Many people don't understand the effect of complete dentures on the jaw.
There is a natural reaction of the body when a tooth is extracted. When a tooth is gone, the body perceives this and causes the bone that had supported that tooth to be resorbed-dissolved away. The body senses that this bone is no longer needed, and the calcium and phosphorous are taken into the bloodstream and used other places in the body.
When all the lower teeth are extracted, then, the body begins to absorb the lower jawbone, or mandible.
Over a period of twenty or thirty years, as this dissolving of the bone goes on, the shrinking of the lower jaw can become severe. This causes several problems:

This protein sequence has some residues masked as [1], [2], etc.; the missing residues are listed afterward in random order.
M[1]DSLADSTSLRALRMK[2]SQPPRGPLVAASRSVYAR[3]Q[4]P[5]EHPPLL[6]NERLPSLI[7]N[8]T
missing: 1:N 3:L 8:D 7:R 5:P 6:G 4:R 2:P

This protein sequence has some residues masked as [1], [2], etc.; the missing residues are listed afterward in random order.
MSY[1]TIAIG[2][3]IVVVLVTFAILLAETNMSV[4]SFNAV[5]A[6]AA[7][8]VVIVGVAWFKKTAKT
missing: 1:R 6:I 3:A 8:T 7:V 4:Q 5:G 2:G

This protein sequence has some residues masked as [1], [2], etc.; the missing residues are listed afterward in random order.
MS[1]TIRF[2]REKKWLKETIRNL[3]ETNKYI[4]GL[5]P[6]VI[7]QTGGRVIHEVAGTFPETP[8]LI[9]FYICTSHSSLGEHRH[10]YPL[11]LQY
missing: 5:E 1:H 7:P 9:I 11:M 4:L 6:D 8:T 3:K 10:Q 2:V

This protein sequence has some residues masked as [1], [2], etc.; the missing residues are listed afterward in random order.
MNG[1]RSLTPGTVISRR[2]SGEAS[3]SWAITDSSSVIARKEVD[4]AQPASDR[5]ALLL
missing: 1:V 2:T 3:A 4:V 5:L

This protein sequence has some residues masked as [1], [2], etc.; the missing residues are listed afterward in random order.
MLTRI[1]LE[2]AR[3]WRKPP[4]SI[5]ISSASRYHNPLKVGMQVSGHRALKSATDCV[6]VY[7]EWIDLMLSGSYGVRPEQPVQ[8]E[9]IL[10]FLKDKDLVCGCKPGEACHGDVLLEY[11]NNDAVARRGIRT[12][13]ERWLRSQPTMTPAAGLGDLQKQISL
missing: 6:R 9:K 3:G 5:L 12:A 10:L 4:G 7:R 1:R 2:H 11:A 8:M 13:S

- As the bone becomes thin, it becomes difficult to rest a complete denture on it. The denture will be unstable because it has nothing to hang onto.
- When the teeth are gone, the bone will develop a sharp ridge. When a denture is rested on this ridge, it can easily become sore. When jaw resorption is severe, it becomes very difficult to make a comfortable denture that stays in place.
the collapsed jaw
- The risk of breaking this lower jaw can become great, because it is so thin.
- The jaw shrinking tends to give your face a collapsed look. The distance between your nose and your chin gets smaller and smaller, and your chin begins to look more pointed. To the right is a famous drawing of an old man by Leonardo daVinci. This is the typical collapsed face look of a person who has had no teeth for a long time.